At the end of October, Denmark simultaneously approved the construction of two gas transit initiatives: Nord Stream 2 – over which intercontinental passions have raged – and the Danish–Polish Baltic Pipe gas pipeline, which for a long time attracted little attention, remaining virtually off the radar, and was authorized earlier than the Russian pipeline.
Monthly Archive: December 2019
The creation of a consortium for building the Trans-Caspian Gas Pipeline (TGP) made up of Edison Technologies, MMEC Mannesmann, Air Liquid Global E&C Solution, and the SINOPEC Engineering Group was announced in August 2019. Analysts believe, however, that the likelihood of the plans announced by the consortium being achieved are minimal due to a current lack of the necessary political, legal, financial and economic conditions for the project.
The Polish government has announced its intention to end its dependence on Russian gas. Its current contract with Gazprom expires in 2022 and Polish decision makers insist they will not extend it further. Under the terms of the contract, Poland currently imports a minimum of 8.5 billion cubic metres (bcm) of natural gas per year from Russia.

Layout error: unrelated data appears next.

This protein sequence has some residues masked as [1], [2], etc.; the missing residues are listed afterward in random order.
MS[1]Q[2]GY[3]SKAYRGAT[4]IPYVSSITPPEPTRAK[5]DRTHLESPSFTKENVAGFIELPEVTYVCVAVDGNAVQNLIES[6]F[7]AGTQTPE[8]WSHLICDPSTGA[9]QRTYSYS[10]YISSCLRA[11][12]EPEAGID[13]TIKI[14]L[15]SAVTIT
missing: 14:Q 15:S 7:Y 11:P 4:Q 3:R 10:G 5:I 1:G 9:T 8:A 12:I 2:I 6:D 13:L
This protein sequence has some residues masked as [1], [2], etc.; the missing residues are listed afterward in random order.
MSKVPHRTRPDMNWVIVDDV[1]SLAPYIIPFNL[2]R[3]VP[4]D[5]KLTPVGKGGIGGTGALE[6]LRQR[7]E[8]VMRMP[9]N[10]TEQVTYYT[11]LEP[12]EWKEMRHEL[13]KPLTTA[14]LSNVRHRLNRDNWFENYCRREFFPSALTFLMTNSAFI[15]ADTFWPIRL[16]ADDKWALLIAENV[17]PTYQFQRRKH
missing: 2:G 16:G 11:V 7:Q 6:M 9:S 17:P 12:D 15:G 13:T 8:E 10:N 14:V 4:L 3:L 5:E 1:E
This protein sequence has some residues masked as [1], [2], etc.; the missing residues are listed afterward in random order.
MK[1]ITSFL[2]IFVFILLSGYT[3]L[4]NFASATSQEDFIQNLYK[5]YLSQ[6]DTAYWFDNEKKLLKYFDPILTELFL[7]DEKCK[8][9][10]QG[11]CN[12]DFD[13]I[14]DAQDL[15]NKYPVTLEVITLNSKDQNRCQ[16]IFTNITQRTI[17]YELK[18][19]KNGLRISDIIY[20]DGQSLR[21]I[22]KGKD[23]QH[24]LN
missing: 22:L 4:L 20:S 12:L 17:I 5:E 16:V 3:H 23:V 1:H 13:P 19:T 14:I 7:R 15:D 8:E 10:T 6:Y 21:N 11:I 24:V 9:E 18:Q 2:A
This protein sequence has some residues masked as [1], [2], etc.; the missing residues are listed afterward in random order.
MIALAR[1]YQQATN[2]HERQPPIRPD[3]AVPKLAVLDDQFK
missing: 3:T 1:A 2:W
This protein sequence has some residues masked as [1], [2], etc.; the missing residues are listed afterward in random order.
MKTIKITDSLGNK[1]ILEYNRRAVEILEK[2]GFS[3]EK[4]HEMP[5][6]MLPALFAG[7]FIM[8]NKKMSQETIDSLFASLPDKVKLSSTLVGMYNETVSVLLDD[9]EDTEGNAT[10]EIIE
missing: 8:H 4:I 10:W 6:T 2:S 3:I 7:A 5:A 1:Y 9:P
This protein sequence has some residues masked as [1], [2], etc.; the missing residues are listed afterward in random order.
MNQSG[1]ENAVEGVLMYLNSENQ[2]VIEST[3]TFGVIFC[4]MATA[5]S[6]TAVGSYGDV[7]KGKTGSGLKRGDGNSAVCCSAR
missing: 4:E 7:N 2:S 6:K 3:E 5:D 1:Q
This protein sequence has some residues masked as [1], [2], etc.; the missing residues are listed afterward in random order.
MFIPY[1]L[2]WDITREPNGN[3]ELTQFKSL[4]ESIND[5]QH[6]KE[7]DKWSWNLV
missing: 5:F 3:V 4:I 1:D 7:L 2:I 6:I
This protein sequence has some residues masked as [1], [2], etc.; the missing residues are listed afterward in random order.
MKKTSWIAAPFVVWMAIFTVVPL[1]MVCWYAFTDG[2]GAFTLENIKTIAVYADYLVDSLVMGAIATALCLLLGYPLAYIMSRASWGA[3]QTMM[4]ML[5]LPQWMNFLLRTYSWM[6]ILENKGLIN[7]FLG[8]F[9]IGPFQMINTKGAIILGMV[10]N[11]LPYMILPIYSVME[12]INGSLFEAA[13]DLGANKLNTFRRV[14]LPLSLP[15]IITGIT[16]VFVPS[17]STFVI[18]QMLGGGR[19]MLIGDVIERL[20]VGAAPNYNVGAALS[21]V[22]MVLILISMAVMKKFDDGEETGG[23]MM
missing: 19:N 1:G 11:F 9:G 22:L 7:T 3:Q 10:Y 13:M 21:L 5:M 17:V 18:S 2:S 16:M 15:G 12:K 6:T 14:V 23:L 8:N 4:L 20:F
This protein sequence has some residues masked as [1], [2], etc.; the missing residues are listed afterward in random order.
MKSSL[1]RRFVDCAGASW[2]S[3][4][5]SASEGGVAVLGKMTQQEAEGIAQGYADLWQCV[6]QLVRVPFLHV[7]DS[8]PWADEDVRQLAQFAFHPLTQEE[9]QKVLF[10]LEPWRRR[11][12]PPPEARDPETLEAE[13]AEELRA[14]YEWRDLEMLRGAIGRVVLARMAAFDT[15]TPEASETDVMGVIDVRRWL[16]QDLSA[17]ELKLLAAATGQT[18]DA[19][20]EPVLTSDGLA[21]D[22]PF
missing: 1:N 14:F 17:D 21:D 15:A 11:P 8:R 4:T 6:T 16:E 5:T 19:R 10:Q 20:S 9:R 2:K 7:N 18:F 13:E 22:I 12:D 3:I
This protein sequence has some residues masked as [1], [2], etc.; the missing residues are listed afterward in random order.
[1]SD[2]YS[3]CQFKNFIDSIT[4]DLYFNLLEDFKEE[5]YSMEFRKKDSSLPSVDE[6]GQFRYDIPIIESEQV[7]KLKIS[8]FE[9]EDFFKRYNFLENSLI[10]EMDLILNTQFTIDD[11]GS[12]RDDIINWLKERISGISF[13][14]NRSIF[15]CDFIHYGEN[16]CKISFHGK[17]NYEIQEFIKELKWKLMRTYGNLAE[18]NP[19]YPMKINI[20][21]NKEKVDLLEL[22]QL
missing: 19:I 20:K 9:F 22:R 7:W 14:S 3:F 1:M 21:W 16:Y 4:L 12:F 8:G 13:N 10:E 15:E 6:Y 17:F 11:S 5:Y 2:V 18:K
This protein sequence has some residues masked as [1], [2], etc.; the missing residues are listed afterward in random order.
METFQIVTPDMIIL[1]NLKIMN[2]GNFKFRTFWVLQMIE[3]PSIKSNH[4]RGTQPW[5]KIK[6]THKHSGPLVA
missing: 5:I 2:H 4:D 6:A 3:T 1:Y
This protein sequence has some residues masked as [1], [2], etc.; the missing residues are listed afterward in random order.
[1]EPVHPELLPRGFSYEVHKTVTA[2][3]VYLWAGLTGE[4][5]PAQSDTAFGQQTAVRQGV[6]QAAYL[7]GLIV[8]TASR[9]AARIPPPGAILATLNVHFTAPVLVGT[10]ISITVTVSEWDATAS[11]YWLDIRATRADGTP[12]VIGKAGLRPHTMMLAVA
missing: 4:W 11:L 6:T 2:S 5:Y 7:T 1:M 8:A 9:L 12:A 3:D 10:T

Since the natural gas crisis in 2009 at least, special attention has been given to energy security in the countries of central and eastern Europe. When the dispute between Ukraine and Russia finally developed into open conflict in 2014, concerns over future developments in the energy and utilities sector in the region reached new highs. […]
The situation around projects linked to gas supplies from the eastern Mediterranean to Europe is generally developing in keeping with the conservative predictions of many specialists. This is connected to both economic and political aspects of the emerging situation. These include the status of the Turkish Republic of Northern Cyprus (TRNC); the unresolved dispute about Lebanon’s […]